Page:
Former India all-rounder Sanjay Bangar was yesterday appointed national head coach for the limited overs tour of Zimbabwe, starting June 11 while ex-domestic cricketer Abhay Sharma was named fielding coach. India will play the first One-Day International (ODI) on June 11. The Mahendra Singh Dhoni-led young Indian brigade will take on Zimbabwe in three ODIs and as many T20Is in Harare.
Bangar, 43, had previously worked with the national team as the batting coach when former skipper Ravi Shastri was the director before their contracts ended with the World T20 championship in March-April. Indian board had said it would put together an interim coaching team for Zimbabwe; June 10 is the deadline for candidates to apply for the role of India’s full-time head, and the appointment process will be completed before India leave for the West Indies in July.
Bangar represented India in 12 Tests and 15 ODIs. Bangar has also worked with Kings XI Punjab in the IPL since 2014, the first Indian to head the coaching staff at an IPL franchise. In his first season coaching the often under-achieving team, they made the final, however, this season they finished last.
NZ coach Hesson extends contract until 2019
Mike Hesson has been rewarded for his successful reign as New Zealand coach with a contract extension that takes him through until after the 2019 World Cup in England.
Since taking over as coach in 2012, Hesson has overseen a marked improvement in New Zealand’s standing in international cricket and they are now ranked number one in Twenty20, second in one-day internationals and fifth in Tests.
Team manager Mike Sandle, batting coach Craig McMillan and strength and conditioning coach Chris Donaldson have also extended their contracts.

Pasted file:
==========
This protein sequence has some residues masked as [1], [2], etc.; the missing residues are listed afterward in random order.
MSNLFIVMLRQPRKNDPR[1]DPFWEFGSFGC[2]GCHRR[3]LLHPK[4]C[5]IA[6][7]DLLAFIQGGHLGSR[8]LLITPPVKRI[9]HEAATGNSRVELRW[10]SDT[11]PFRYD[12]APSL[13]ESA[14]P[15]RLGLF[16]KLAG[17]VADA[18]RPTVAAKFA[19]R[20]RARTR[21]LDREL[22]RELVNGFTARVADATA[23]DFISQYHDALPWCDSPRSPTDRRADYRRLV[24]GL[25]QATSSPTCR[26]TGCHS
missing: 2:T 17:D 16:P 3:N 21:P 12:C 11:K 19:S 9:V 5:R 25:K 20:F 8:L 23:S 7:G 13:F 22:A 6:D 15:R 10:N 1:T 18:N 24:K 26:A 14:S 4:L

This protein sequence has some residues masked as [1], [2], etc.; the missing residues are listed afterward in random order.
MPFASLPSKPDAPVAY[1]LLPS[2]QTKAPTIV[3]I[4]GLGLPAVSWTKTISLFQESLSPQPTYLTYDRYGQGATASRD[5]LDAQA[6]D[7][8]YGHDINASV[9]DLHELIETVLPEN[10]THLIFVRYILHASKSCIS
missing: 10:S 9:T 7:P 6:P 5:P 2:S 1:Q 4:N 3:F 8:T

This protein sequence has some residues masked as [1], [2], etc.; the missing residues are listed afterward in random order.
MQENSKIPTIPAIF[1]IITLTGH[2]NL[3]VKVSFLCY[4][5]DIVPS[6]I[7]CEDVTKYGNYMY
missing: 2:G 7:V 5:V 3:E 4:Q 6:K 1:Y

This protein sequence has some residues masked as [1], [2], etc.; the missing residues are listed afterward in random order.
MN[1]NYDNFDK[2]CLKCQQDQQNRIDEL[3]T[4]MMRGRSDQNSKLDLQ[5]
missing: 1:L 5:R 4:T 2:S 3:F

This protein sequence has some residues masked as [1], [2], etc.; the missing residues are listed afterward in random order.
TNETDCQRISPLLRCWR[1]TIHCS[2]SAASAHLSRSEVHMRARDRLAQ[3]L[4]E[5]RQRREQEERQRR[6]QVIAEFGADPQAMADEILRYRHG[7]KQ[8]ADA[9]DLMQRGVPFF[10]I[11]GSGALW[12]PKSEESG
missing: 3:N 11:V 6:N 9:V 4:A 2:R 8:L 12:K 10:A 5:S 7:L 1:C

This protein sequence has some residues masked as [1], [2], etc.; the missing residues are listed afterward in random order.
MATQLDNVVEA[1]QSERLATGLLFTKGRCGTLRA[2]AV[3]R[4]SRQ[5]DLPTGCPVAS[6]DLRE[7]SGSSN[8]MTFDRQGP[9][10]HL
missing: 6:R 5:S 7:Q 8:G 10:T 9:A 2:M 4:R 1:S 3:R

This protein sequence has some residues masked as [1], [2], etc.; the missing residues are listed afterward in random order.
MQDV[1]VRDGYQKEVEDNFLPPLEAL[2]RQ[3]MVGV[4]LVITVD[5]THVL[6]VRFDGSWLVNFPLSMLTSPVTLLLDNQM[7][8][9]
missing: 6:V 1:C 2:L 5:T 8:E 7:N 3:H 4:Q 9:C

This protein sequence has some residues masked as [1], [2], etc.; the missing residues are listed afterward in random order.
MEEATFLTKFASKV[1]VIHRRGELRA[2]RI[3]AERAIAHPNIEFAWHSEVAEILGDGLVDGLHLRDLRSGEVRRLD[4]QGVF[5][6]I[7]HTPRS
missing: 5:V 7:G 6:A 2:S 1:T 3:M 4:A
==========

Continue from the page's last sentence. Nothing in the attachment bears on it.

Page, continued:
New Zealand reached the final of the 50-overs World Cup last year and the semi-finals of the World Twenty20 in March, having gone unbeaten in seven Test series home and away from 2013 until 2015. While the majority of the side remain intact, top order batsman Kane Williamson has succeeded the retired Brendon McCullum as captain for all three formats of the game. New Zealand’s next international assignment is their tour of southern Africa in July and August, where they will play two Tests each against Zimbabwe and South Africa.
Aussies embrace guided missile technology in Ashes quest
Australia are resorting to guided missile technology to help their fast bowlers reclaim the Ashes from England next year.
Steve Smith’s team have been grappling with injuries in their pace attack with Peter Siddle and James Pattinson out of action, while Mitchell Starc has just recovered after being sidelined since November with a foot fracture.
The upcoming tour of Sri Lanka will see the Australian bowlers embrace the “torpedo technology”, using “smart algorithms” planted in a wearable tracking device, to track and reduce injuries to the pacemen.
Sports scientists at Australian Catholic University’s School of Exercise Science developed the algorithms and have recommended in a report in the British Journal of Sports Medicine that cricket coaches use them.
“These ‘smart algorithms’ rely on the interaction of the accelerometers, magnetometers and gyroscopes housed within the wearable unit - the same technology used to navigate submarines, guided missiles and spacecraft,” the report’s co-author Dr Tim Gabbett said.
Existing methods of measuring the workload of the bowler only take into account the number of deliveries bowled and not the intensity and effort required. “Tagging individual balls with an intensity measure provides both immediate analysis such as identifying effort balls, or potentially a drop in performance due to fatigue, or longer term workload analysis,” Dean McNamara, the other co-author, added.
“Measuring bowling intensity for individual balls or sessions provides context for the acute and chronic workload of the individual bowler, and ultimately the preparedness of the bowler for the maximal workload of the immediate competition.”
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